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Levi Boxell, PhD student

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This story is part of the Why Econ? series. Our affiliated students and faculty share why econ matters to them, their work and our world.

Why Econ: Levi Boxell, PhD student

Levi Boxell grew up wanting to be an engineer or a computer scientist. But his career path took a turn toward economics during his senior year in high school when perspectives of poverty and the role of economics research began to swirl together.

His father started a new fundraising job working at a community center in a low-income area of Indianapolis. Around the same time, Boxell was in a required economics class and landed an internship at a think tank to do research on international development issues.

A new interest in finding solutions to poverty set in and led Boxell to major in development economics and math at Taylor University.

“Economics gives you a set of tools to think about and understand the world,” he says. “And a lot of the Econ 101 topics — such as thinking on the margin, ignoring sunk costs, and diminishing returns — I find useful for thinking about decisions outside the academic realm in day-to-day life.”

Now, as an econ PhD student at Stanford, Boxell says — without a doubt — that economics suits him. He’s a National Science Foundation Graduate Research Fellow. He was among the first predoctoral fellows at the Stanford Institute for Economic Policy Research (SIEPR). And he was awarded the McKinnon Memorial Fellowship by the Stanford King Center on Global Development.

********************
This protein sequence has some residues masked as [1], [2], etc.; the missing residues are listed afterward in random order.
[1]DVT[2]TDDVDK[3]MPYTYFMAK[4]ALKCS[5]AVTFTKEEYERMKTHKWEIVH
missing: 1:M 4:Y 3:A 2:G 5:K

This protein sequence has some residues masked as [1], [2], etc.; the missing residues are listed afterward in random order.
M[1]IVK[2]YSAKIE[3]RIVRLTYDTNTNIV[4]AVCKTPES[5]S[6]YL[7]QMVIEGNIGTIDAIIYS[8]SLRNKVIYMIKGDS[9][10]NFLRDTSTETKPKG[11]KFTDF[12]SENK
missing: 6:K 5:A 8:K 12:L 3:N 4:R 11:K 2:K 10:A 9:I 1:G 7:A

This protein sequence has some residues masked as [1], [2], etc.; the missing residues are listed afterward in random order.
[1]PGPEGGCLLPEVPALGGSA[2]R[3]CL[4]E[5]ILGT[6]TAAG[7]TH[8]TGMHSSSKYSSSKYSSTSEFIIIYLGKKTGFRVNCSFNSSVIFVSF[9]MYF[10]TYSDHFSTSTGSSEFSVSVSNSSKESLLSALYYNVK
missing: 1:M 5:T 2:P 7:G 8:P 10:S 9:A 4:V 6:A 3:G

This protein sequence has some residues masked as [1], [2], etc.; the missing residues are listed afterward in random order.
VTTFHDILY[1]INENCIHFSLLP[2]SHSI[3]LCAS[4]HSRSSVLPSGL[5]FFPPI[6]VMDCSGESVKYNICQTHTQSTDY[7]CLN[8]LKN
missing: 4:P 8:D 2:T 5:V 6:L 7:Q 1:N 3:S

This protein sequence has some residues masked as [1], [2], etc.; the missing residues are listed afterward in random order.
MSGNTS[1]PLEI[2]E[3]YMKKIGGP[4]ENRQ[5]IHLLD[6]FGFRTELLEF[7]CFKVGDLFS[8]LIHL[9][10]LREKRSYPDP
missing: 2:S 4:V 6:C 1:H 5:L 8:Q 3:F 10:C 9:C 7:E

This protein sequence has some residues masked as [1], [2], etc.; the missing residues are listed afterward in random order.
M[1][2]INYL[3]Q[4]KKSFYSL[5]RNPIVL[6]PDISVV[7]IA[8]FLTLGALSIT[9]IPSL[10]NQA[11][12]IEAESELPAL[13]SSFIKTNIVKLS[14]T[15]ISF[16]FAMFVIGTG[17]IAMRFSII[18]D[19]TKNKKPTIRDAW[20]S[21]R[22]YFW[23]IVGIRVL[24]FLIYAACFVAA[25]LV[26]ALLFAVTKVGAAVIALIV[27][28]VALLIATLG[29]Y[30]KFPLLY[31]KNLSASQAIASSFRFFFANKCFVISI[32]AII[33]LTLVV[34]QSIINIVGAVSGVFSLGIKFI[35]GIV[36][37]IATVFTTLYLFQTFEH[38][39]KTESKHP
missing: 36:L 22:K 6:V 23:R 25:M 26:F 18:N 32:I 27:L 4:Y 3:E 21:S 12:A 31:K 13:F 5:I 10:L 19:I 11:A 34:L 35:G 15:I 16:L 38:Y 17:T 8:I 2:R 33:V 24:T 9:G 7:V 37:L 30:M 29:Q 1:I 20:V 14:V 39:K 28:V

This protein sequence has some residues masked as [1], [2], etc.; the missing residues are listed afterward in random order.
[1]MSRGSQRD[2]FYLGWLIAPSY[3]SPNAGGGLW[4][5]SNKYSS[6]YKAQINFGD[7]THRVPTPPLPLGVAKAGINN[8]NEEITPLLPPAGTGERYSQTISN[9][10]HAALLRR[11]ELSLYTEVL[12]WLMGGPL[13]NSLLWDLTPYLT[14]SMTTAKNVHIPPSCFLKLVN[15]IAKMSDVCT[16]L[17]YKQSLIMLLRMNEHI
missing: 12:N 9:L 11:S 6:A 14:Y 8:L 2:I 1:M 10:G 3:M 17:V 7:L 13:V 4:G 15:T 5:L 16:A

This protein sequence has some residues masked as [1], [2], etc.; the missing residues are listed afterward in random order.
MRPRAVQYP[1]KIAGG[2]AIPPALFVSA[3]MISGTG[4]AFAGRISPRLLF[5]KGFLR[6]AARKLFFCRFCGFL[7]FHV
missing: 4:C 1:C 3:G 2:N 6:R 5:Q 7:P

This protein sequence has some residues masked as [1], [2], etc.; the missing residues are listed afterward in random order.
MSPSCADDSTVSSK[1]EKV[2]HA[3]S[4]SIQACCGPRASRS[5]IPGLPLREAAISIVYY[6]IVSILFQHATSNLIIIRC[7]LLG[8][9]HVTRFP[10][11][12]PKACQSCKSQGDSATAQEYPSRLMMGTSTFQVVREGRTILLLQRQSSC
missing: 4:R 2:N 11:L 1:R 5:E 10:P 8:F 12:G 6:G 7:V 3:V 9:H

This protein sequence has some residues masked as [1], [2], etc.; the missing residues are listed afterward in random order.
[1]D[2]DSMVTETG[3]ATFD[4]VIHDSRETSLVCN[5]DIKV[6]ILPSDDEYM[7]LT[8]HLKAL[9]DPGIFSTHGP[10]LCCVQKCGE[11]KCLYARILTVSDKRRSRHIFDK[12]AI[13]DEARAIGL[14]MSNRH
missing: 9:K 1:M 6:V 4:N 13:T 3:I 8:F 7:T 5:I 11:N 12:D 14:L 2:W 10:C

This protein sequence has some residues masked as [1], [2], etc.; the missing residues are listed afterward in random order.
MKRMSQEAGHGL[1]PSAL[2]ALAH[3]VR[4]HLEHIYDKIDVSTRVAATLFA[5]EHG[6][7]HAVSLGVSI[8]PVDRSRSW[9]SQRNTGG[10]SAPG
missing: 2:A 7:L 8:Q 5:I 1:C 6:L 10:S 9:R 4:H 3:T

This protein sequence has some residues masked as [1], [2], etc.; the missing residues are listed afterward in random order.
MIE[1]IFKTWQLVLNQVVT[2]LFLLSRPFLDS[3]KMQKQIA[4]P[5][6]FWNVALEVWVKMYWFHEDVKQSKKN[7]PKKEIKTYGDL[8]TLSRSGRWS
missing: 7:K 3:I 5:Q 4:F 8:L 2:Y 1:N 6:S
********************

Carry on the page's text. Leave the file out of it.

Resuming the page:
“I find working with data easier than working with people, so that matches my personality, I guess,” he says. But more importantly, Boxell appreciates how tying empirical economic analysis to answering important questions provides an approach to solving some big problems.

“A lot of it has to do with choosing the right questions, then presenting the results in a manner that’s easily understood by people who might not have training in economics,” he says.

Crunching through mounds of data as a SIEPR predoc — which led to co-authorship of two widely cited papers on America’s growing political polarization — further fanned his passion for studying political economy.

His current research focus is on the interplay between conflict, information technology, polarization and development economics.

“It’s exciting to see how research can kind of shape the public discussion on these topics,” he says.

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